Egypt Sinai attacks
An Egyptian soldier guards the border between Egypt and southern Gaza StripIbraheem Abu Mustafa/Reuters file photo

Egypt has declared a state of emergency in the northern and central parts of Sinai following gun and bomb attacks which killed 31 soldiers.

At least 30 others were injured in the coordinated bomb attacks targeting the Egyptian security forces, reportedly carried out by jihadists. Many of the injured are in critical condition.

Alongside the three-month state of emergency, a three-day mourning has also been announced by Egyptian President Abdel Fattah al-Sisi. A night curfew will also be in place.

"The army and the police will take all necessary measures to tackle the dangers of terrorism and its financing, to preserve the security of the region... and protect the lives of citizens," said a statement from the president's office.

The announcement followed a meeting of the National Defence Council which went on for several hours. Headed by the president, the council comprises the prime minister, the defence minister and the chief of the Egyptian armed forces.

The latest attack is the deadliest against security forces in the restive region since former president Mohamed Morsi was deposed last year.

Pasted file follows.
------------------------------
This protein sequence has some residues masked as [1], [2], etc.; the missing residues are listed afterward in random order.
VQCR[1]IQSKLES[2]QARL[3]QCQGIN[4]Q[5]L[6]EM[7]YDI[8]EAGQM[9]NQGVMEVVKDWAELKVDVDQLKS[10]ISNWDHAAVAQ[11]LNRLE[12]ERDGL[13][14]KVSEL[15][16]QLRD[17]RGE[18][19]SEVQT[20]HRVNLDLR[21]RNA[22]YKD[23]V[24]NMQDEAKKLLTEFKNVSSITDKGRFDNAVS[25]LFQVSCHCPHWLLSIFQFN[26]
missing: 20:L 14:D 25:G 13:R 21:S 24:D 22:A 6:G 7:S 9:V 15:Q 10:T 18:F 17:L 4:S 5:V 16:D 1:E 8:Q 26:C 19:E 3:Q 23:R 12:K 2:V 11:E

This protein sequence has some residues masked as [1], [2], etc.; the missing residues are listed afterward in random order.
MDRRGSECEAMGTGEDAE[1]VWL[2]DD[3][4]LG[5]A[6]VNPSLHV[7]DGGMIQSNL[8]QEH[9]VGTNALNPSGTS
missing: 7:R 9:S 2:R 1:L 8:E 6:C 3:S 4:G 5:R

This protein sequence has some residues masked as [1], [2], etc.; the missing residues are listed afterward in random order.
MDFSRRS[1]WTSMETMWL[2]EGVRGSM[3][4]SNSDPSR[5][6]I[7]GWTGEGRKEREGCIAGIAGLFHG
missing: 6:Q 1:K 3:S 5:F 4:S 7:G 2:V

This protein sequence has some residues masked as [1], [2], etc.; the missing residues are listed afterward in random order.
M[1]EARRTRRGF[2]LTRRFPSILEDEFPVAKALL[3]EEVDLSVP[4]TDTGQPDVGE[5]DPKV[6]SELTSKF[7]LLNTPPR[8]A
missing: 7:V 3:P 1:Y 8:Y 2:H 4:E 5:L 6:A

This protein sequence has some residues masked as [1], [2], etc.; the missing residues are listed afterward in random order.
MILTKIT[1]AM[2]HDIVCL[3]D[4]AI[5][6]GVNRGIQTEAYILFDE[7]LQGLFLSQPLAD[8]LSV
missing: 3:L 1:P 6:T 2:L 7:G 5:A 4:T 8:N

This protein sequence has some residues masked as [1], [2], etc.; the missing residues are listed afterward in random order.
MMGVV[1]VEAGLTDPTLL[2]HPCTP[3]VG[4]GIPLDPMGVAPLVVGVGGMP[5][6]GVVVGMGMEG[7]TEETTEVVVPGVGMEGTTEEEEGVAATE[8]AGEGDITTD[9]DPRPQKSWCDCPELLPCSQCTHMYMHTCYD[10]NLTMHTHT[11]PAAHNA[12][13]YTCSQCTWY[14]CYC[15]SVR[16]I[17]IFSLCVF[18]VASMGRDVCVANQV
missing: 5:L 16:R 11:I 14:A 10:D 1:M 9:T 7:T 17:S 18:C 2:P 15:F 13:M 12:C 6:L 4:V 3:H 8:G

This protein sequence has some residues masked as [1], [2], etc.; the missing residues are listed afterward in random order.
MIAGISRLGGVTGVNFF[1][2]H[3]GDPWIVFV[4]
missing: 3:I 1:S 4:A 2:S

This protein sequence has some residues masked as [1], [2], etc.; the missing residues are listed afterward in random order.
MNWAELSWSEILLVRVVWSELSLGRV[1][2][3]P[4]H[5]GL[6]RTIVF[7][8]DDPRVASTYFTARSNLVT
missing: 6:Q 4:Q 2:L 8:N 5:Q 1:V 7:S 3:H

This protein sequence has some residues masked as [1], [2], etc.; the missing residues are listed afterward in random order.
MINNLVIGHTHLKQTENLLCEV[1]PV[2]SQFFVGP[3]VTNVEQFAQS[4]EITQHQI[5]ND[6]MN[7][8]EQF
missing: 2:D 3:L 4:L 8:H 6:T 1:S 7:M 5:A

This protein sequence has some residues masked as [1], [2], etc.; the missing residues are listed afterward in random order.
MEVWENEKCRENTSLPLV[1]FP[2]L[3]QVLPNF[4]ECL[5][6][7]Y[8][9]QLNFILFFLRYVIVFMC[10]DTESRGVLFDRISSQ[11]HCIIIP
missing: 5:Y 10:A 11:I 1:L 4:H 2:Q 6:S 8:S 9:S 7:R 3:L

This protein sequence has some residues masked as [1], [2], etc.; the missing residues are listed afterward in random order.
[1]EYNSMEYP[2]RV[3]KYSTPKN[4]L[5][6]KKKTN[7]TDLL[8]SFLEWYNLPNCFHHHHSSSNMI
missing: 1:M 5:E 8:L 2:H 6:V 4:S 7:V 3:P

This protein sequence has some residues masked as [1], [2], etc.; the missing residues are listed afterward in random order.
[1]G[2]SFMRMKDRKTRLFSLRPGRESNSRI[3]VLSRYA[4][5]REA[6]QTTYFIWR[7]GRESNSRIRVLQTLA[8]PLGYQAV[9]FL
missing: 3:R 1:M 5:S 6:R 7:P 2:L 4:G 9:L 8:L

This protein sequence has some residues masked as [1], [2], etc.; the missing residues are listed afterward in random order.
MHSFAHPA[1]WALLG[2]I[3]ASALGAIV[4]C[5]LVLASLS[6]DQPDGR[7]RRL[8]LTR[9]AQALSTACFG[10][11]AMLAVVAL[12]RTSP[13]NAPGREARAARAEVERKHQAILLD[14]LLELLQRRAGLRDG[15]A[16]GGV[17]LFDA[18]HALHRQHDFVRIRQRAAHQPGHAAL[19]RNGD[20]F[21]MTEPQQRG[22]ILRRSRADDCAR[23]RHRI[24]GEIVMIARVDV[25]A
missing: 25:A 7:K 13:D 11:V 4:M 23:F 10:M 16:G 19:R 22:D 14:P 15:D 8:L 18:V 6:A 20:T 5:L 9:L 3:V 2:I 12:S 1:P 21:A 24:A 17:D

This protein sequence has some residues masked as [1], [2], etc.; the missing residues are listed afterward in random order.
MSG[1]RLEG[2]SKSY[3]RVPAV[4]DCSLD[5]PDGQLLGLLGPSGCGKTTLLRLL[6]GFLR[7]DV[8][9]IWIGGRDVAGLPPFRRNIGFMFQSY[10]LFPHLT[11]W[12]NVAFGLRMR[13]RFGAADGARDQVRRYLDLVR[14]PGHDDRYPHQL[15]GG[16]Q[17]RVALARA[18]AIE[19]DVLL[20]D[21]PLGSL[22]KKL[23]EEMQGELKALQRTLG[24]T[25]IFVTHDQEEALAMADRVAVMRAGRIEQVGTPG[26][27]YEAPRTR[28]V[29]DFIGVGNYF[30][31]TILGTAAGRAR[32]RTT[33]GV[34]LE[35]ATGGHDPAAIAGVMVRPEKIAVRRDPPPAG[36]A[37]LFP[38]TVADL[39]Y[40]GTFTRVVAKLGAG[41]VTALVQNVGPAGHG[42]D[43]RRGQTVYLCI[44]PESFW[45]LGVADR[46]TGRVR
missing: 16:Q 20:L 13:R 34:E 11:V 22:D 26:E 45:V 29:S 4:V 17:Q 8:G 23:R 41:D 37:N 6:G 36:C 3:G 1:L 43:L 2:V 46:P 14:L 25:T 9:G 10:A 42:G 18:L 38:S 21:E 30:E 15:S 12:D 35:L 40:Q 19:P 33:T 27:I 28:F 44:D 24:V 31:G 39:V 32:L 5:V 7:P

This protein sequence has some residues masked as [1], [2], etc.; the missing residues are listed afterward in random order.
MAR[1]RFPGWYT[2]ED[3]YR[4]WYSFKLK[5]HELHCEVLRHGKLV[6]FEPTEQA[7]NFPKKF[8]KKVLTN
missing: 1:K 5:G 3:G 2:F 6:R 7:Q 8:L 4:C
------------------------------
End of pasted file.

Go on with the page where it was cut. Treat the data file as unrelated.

Though no organisation has formally claimed responsibility, the al-Qaida-inspired Ansar Beit al-Maqdis is widely believed to be behind the bombings as the group has carried out similar attacks earlier.

The Rafah border crossing with the Gaza Strip has also been temporarily close in the wake of the attacks.

The US has condemned the attacks. State Department spokesperson Jen Psaki said in a statement: "The United States strongly condemns the terrorist attack that targeted a military checkpoint in the Sinai near al-Arish, and killed tens of Egyptian soldiers and injured dozens. We extend our condolences to the families of the victims, and hope for the quick and full recovery of the wounded."